Posts Tagged ‘ascension’

Part 6: The Hired Help

“What do you mean, farmhands?!” Odin bellowed from his throne, voice echoing in the rafters. “Gefjon, I gave you land as you wanted, and now you want to recruit Asgardian Gods to work your fields? Preposterous!” Three steps separated us as I petitioned below, with Frigga’s high chair to the right and Balder’s on the left. Neither were with us, though a shaft of light from the westward window graced the Bright God’s empty seat. This was a private audience.

Throne

Throne

 

My buckskin dress was sweaty, smelly, and clinging uncomfortably as I crafted my response, though it was a relief to cast off the fur coat. I thought my feet would be clean from the snow, but too many trampling boots had made mud of the patriarch’s path. Normally I enjoyed the feel of mud between my toes, but it was now adding a distraction to my rising irritation. (more…)

Norse Goddess
The teacher and student
Name means “Wise”

 ‘Snotra is thirteenth: she is prudent and of gentle bearing; from her name a woman or a man who is moderate is called snotr (wise, prudent).’ (1)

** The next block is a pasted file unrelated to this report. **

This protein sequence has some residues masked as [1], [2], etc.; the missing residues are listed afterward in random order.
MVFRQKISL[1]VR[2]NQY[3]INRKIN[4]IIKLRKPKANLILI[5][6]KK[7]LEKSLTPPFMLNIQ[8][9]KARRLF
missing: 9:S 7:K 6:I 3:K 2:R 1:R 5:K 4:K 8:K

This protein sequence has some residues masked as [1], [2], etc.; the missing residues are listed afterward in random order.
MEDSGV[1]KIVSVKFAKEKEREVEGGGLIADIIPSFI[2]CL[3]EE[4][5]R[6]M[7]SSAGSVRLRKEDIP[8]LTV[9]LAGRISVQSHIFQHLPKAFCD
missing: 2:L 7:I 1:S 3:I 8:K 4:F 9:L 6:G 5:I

Nuns and Ancient Nerds

In the old days, being a scholar meant going to sit and listen to what elders had to teach. If you wanted to preserve that knowledge, you would have to compose alliterative verses to remember it. An elder might know much about her craft, but a scholar was one who knew many poems about different topics. Genealogy was preserved in this way, as were the stories and wisdom of a people. The baker would have a poem for proportions, the smith for his secrets of smelting, and some would be sung as they were spoken. Those who could write write in runes might carve the titles of poems, but never their entirety. Then came the missionaries with their books and quills. Monasteries were places of learning and study with nuns and monks as teachers. Oral traditions and the values they carried were destroyed and replaced with the writings and values of another people. Great libraries were born with the ceaseless work of monastics painstakingly copying books. At first nuns studied much as monks did, teaching young women as well as young men, and Snotra saw value in their bookish devotions despite of the old ways being lost. (more…)